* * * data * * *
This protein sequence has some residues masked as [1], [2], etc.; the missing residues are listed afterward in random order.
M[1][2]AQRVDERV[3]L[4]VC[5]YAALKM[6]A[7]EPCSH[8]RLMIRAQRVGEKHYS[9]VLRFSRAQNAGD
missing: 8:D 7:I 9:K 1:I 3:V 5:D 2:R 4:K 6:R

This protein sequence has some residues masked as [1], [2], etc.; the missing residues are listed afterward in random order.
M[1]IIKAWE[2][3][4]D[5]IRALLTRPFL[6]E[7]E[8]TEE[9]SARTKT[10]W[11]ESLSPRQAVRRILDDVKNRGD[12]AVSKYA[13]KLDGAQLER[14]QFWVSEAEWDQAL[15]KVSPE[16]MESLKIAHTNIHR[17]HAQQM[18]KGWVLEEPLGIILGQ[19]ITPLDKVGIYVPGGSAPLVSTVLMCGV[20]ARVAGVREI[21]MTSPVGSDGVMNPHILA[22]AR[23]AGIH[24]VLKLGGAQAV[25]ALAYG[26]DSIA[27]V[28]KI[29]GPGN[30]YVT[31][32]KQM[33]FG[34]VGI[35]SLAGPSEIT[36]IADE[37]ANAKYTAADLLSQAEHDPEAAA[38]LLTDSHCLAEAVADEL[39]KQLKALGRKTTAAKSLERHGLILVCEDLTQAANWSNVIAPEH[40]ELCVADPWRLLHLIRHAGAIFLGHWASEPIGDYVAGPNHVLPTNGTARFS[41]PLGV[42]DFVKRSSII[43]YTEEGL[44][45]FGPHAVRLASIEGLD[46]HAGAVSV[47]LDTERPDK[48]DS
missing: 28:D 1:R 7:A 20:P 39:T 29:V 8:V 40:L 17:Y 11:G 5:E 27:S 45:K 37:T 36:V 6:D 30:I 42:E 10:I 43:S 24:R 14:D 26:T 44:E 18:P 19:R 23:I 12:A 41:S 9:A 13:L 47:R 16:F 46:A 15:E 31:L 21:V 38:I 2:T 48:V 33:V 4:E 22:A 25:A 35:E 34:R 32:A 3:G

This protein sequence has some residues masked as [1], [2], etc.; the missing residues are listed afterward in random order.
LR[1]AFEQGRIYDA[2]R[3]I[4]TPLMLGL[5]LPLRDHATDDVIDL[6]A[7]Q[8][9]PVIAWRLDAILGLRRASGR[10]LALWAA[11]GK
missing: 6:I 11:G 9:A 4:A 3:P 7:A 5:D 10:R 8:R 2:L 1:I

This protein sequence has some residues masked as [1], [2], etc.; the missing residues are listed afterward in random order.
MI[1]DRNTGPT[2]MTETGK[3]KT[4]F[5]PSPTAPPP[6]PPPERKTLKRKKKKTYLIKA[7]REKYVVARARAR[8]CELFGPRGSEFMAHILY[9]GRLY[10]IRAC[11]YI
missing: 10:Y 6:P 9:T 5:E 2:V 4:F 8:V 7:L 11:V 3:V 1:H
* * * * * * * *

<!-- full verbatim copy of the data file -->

This protein sequence has some residues masked as [1], [2], etc.; the missing residues are listed afterward in random order.
M[1][2]AQRVDERV[3]L[4]VC[5]YAALKM[6]A[7]EPCSH[8]RLMIRAQRVGEKHYS[9]VLRFSRAQNAGD
missing: 8:D 7:I 9:K 1:I 3:V 5:D 2:R 4:K 6:R

This protein sequence has some residues masked as [1], [2], etc.; the missing residues are listed afterward in random order.
M[1]IIKAWE[2][3][4]D[5]IRALLTRPFL[6]E[7]E[8]TEE[9]SARTKT[10]W[11]ESLSPRQAVRRILDDVKNRGD[12]AVSKYA[13]KLDGAQLER[14]QFWVSEAEWDQAL[15]KVSPE[16]MESLKIAHTNIHR[17]HAQQM[18]KGWVLEEPLGIILGQ[19]ITPLDKVGIYVPGGSAPLVSTVLMCGV[20]ARVAGVREI[21]MTSPVGSDGVMNPHILA[22]AR[23]AGIH[24]VLKLGGAQAV[25]ALAYG[26]DSIA[27]V[28]KI[29]GPGN[30]YVT[31][32]KQM[33]FG[34]VGI[35]SLAGPSEIT[36]IADE[37]ANAKYTAADLLSQAEHDPEAAA[38]LLTDSHCLAEAVADEL[39]KQLKALGRKTTAAKSLERHGLILVCEDLTQAANWSNVIAPEH[40]ELCVADPWRLLHLIRHAGAIFLGHWASEPIGDYVAGPNHVLPTNGTARFS[41]PLGV[42]DFVKRSSII[43]YTEEGL[44][45]FGPHAVRLASIEGLD[46]HAGAVSV[47]LDTERPDK[48]DS
missing: 28:D 1:R 7:A 20:P 39:T 29:V 8:V 40:L 17:Y 11:G 5:E 27:S 45:K 37:T 36:V 6:D 30:I 42:E 10:I 43:S 24:R 14:D 26:T 44:E 18:P 19:R 23:I 12:A 41:S 9:A 13:L 47:R 16:F 46:A 15:E 31:L 21:V 38:I 2:T 48:V 33:V 4:E 22:A 25:A 35:E 34:R 32:A 3:G

This protein sequence has some residues masked as [1], [2], etc.; the missing residues are listed afterward in random order.
LR[1]AFEQGRIYDA[2]R[3]I[4]TPLMLGL[5]LPLRDHATDDVIDL[6]A[7]Q[8][9]PVIAWRLDAILGLRRASGR[10]LALWAA[11]GK
missing: 6:I 11:G 9:A 4:A 3:P 7:A 5:D 10:R 8:R 2:L 1:I

This protein sequence has some residues masked as [1], [2], etc.; the missing residues are listed afterward in random order.
MI[1]DRNTGPT[2]MTETGK[3]KT[4]F[5]PSPTAPPP[6]PPPERKTLKRKKKKTYLIKA[7]REKYVVARARAR[8]CELFGPRGSEFMAHILY[9]GRLY[10]IRAC[11]YI
missing: 10:Y 6:P 9:T 5:E 2:V 4:F 8:V 7:L 11:V 3:V 1:H